That moves me on nicely to my desire to help others.
My desire to help people
Prior to my trip to India, I had started to consider a career change. I was sure that I wanted to do a job which was more fulfilling. I decided it was time to give something back. The charity sector seemed quite appealing, so I decided to give this some more thought while I was away.
On my last day in Udaipur, I went to see a palm reader. He explained that I have what is called ‘The a Ring of Soloman’, which is a sign of being on Earth to help people and to share wisdom. This seemed to back up my thoughts on finding work within the charity sector
On my return from India, one of my followers contacted me to let me know how much my blog posts had helped him to get through some dark times. My blog had helped him find hope and motivation to change his mindset and to get his life back on track. It was a powerful moment. I’m so grateful my words helped him, and I’m incredibly humbled by the experience. This experience made me start to question whether the help I was able to offer people could be in the form of writing as opposed to, or as well as, working in the charity sector.
A year ago, I wrote a blog post called Dreams. In that post, I wrote about the fact I had recently had an epiphany whilst getting some winter sun in Portugal, about what I wanted to do with my life. I didn’t elaborate at the time on what that career might be, but in my heart I knew it was to write. But again, for some reason, other than continuing to write for my blog, I ignored the signs.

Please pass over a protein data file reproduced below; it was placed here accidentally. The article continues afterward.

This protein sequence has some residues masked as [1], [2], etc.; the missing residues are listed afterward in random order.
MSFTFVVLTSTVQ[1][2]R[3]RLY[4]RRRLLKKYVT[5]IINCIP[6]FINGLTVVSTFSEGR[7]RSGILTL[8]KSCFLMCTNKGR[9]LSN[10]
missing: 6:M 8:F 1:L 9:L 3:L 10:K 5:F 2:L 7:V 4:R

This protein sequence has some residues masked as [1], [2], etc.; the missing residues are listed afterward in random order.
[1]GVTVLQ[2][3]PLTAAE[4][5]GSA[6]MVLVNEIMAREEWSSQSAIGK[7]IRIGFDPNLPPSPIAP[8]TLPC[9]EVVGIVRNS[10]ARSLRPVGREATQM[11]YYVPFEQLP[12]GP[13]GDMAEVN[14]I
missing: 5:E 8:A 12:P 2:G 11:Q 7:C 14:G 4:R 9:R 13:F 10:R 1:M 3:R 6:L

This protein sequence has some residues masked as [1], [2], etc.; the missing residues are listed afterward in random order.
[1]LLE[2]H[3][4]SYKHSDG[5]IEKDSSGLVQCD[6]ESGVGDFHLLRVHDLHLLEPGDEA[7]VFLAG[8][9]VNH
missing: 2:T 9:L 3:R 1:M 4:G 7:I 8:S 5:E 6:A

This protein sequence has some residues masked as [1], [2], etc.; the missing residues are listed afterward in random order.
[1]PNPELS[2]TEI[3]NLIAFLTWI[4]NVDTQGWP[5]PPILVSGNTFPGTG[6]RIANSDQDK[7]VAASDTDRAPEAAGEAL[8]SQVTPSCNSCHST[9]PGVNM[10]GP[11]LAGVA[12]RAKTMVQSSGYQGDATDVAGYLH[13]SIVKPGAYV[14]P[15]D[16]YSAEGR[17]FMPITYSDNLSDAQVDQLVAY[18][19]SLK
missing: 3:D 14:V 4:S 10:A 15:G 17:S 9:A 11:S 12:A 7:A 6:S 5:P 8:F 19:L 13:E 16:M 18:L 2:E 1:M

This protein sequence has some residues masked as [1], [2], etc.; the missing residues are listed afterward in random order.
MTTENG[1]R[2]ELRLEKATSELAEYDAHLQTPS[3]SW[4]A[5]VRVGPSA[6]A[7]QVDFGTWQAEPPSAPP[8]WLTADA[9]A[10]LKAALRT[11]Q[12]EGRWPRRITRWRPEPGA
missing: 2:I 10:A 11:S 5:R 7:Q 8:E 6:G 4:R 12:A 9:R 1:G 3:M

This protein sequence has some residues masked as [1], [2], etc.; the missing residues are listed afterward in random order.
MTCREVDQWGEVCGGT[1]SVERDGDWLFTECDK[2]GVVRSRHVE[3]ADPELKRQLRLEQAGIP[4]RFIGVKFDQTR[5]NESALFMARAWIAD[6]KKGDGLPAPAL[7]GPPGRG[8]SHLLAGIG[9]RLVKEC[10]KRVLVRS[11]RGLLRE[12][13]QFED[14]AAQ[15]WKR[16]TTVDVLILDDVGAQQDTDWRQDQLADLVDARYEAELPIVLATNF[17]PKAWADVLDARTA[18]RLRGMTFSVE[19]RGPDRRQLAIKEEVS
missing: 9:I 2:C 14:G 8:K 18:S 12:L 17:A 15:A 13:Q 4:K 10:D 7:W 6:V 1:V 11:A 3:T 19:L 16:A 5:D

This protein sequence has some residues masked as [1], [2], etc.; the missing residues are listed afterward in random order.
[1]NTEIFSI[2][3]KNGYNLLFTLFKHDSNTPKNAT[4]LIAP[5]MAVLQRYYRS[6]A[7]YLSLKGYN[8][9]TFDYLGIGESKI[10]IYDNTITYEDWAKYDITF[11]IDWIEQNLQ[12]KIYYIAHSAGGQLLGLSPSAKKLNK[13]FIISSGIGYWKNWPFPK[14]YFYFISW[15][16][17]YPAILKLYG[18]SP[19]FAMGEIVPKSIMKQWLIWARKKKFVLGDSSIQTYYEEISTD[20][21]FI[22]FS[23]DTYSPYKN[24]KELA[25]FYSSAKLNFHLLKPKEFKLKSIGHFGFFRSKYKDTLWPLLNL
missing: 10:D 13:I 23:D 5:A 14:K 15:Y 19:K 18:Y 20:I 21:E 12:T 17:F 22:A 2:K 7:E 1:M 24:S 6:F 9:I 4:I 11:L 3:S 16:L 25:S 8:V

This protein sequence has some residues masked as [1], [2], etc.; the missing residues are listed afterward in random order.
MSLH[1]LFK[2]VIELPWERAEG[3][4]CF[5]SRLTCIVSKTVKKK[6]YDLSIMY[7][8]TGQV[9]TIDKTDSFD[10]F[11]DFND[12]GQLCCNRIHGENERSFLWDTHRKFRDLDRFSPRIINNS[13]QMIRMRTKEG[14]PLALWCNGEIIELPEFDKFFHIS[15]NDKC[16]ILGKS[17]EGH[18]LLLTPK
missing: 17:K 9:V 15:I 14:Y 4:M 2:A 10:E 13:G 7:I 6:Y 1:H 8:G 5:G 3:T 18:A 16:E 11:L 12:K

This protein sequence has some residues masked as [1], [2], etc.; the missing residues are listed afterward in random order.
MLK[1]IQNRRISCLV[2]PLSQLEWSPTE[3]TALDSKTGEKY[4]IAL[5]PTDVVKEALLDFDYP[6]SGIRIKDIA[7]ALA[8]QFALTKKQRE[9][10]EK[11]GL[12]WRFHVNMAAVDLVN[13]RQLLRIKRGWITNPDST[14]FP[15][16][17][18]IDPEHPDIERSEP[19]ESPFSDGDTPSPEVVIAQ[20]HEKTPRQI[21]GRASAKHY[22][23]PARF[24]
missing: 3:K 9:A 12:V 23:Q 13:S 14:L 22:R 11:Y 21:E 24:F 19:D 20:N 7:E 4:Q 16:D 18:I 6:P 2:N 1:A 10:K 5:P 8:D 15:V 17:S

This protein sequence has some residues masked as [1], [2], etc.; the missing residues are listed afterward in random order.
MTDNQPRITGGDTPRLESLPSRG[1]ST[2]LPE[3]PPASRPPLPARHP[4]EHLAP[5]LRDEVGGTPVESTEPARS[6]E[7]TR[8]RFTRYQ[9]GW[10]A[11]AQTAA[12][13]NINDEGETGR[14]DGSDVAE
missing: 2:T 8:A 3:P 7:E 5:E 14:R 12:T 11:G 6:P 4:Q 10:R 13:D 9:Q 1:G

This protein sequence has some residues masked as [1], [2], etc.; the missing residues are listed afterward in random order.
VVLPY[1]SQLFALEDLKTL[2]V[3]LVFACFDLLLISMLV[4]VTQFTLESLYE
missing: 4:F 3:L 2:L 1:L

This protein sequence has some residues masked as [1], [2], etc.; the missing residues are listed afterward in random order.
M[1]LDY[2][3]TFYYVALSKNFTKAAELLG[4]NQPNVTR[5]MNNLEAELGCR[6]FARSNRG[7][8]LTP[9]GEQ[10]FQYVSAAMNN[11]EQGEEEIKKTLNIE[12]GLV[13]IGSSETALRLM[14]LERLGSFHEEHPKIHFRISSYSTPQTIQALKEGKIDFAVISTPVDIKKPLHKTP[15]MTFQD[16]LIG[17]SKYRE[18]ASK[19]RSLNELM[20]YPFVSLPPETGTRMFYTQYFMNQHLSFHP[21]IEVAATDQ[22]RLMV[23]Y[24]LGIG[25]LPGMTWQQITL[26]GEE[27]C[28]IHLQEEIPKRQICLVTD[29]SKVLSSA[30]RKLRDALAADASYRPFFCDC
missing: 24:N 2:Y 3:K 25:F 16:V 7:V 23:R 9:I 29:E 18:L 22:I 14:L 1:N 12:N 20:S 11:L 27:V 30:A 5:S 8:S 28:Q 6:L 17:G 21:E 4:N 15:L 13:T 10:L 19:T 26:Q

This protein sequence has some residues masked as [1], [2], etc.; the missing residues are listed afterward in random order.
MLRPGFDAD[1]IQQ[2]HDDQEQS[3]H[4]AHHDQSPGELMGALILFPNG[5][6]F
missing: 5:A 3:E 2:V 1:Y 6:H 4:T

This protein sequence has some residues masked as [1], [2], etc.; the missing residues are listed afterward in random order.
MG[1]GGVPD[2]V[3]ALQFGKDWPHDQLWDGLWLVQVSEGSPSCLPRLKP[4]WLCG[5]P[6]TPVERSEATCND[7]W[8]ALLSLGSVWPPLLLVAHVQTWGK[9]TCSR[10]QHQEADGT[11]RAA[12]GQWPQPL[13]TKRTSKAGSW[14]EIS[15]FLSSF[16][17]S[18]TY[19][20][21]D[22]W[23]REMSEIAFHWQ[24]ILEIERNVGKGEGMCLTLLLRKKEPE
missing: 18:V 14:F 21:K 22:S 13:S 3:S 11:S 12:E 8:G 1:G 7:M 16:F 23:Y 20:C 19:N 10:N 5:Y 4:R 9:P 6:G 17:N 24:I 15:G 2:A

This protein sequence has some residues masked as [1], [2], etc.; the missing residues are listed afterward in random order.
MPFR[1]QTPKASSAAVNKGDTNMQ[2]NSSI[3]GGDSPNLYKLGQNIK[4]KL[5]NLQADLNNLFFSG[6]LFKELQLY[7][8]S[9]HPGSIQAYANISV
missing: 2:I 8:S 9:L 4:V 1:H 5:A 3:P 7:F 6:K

With the lightning bolt sensation I experienced just a few days ago, I can no longer ignore this feeling.
Writing is such a broad subject, so I wouldn’t say that discovering my life’s purpose has helped to solve that particular hurdle, but it has at least made my purpose much clearer.
Now it’s time to take action and to start actively looking to fulfil my life’s mission.
Could religion really be behind our life mission?
But before I do, I just want to go back to the religious element I touched upon earlier.
Towards the back of ‘What Color is Your Parachute?’, there is a section which links religion to finding your life’s mission, and it really got me thinking.
What if our life purpose is decided for us before we are even born? What if every hurdle we face, we have to chose from different options, or different paths which in return bring us closer to or further away from our life purpose, dependent on which path we take? What if we are all here for a reason? What if life puts various crossroads in our life to see if we are ready for our next challenge? To decide whether we are ready for our dream career? To see if we are deserving of carrying out our life mission?
I certainly don’t have the answers to these questions, but it is some interesting food for thought.
Have you discovered your life’s purpose? Or your dream career? How did you come to realise what your purpose or your life mission was? I’d love to hear from you in the comments below 😀